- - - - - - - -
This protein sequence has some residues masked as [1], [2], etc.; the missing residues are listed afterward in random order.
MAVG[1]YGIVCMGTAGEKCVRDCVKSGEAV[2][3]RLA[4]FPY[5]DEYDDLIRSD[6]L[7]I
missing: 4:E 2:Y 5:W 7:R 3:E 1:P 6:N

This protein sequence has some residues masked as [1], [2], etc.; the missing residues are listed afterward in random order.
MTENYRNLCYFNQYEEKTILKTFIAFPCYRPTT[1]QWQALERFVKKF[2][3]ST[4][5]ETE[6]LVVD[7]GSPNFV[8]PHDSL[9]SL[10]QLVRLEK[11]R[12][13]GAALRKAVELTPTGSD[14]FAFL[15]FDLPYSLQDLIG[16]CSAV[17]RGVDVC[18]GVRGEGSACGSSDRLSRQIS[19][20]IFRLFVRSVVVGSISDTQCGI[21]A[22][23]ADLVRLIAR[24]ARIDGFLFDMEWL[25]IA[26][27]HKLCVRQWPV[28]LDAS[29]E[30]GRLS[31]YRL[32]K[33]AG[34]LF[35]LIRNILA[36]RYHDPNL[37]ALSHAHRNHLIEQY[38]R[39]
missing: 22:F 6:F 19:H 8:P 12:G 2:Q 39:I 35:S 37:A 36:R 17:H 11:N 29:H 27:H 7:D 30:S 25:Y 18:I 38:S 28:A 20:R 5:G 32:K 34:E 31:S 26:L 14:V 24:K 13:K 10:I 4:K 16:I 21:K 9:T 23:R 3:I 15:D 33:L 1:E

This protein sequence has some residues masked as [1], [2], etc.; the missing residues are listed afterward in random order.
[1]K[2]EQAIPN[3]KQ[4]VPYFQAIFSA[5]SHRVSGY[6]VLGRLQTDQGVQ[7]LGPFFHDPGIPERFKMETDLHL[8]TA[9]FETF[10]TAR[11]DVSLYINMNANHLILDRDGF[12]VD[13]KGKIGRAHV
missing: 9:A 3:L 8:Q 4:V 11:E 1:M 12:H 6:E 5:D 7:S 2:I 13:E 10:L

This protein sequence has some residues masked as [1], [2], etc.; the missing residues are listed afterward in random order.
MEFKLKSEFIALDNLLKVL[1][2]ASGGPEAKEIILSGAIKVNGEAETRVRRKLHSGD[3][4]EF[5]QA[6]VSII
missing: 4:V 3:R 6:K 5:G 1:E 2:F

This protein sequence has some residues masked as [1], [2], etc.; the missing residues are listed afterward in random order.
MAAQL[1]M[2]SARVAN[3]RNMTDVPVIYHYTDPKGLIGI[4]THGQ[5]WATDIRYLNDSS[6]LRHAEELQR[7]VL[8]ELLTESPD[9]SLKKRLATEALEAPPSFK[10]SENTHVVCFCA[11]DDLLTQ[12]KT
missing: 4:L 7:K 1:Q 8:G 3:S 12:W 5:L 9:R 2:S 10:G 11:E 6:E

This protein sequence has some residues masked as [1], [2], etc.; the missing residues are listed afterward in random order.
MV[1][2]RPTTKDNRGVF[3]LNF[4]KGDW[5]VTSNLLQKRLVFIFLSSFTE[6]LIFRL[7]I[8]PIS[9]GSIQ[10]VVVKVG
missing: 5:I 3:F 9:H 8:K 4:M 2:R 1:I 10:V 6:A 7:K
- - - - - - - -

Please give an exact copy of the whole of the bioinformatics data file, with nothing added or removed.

This protein sequence has some residues masked as [1], [2], etc.; the missing residues are listed afterward in random order.
MAVG[1]YGIVCMGTAGEKCVRDCVKSGEAV[2][3]RLA[4]FPY[5]DEYDDLIRSD[6]L[7]I
missing: 4:E 2:Y 5:W 7:R 3:E 1:P 6:N

This protein sequence has some residues masked as [1], [2], etc.; the missing residues are listed afterward in random order.
MTENYRNLCYFNQYEEKTILKTFIAFPCYRPTT[1]QWQALERFVKKF[2][3]ST[4][5]ETE[6]LVVD[7]GSPNFV[8]PHDSL[9]SL[10]QLVRLEK[11]R[12][13]GAALRKAVELTPTGSD[14]FAFL[15]FDLPYSLQDLIG[16]CSAV[17]RGVDVC[18]GVRGEGSACGSSDRLSRQIS[19][20]IFRLFVRSVVVGSISDTQCGI[21]A[22][23]ADLVRLIAR[24]ARIDGFLFDMEWL[25]IA[26][27]HKLCVRQWPV[28]LDAS[29]E[30]GRLS[31]YRL[32]K[33]AG[34]LF[35]LIRNILA[36]RYHDPNL[37]ALSHAHRNHLIEQY[38]R[39]
missing: 22:F 6:F 19:H 8:P 12:G 2:Q 39:I 35:S 37:A 36:R 17:H 11:N 29:H 27:H 7:D 30:S 25:Y 18:I 38:S 28:A 20:R 5:G 32:K 34:E 31:S 26:L 14:V 24:K 13:K 10:I 4:K 16:I 21:K 9:T 23:R 3:I 15:D 33:L 1:E

This protein sequence has some residues masked as [1], [2], etc.; the missing residues are listed afterward in random order.
[1]K[2]EQAIPN[3]KQ[4]VPYFQAIFSA[5]SHRVSGY[6]VLGRLQTDQGVQ[7]LGPFFHDPGIPERFKMETDLHL[8]TA[9]FETF[10]TAR[11]DVSLYINMNANHLILDRDGF[12]VD[13]KGKIGRAHV
missing: 9:A 3:L 8:Q 4:V 11:E 1:M 12:H 6:E 5:D 7:S 2:I 13:E 10:L

This protein sequence has some residues masked as [1], [2], etc.; the missing residues are listed afterward in random order.
MEFKLKSEFIALDNLLKVL[1][2]ASGGPEAKEIILSGAIKVNGEAETRVRRKLHSGD[3][4]EF[5]QA[6]VSII
missing: 4:V 3:R 6:K 5:G 1:E 2:F

This protein sequence has some residues masked as [1], [2], etc.; the missing residues are listed afterward in random order.
MAAQL[1]M[2]SARVAN[3]RNMTDVPVIYHYTDPKGLIGI[4]THGQ[5]WATDIRYLNDSS[6]LRHAEELQR[7]VL[8]ELLTESPD[9]SLKKRLATEALEAPPSFK[10]SENTHVVCFCA[11]DDLLTQ[12]KT
missing: 4:L 7:K 1:Q 8:G 3:S 12:W 5:L 9:R 2:S 10:G 11:E 6:E

This protein sequence has some residues masked as [1], [2], etc.; the missing residues are listed afterward in random order.
MV[1][2]RPTTKDNRGVF[3]LNF[4]KGDW[5]VTSNLLQKRLVFIFLSSFTE[6]LIFRL[7]I[8]PIS[9]GSIQ[10]VVVKVG
missing: 5:I 3:F 9:H 8:K 4:M 2:R 1:I 10:V 6:A 7:K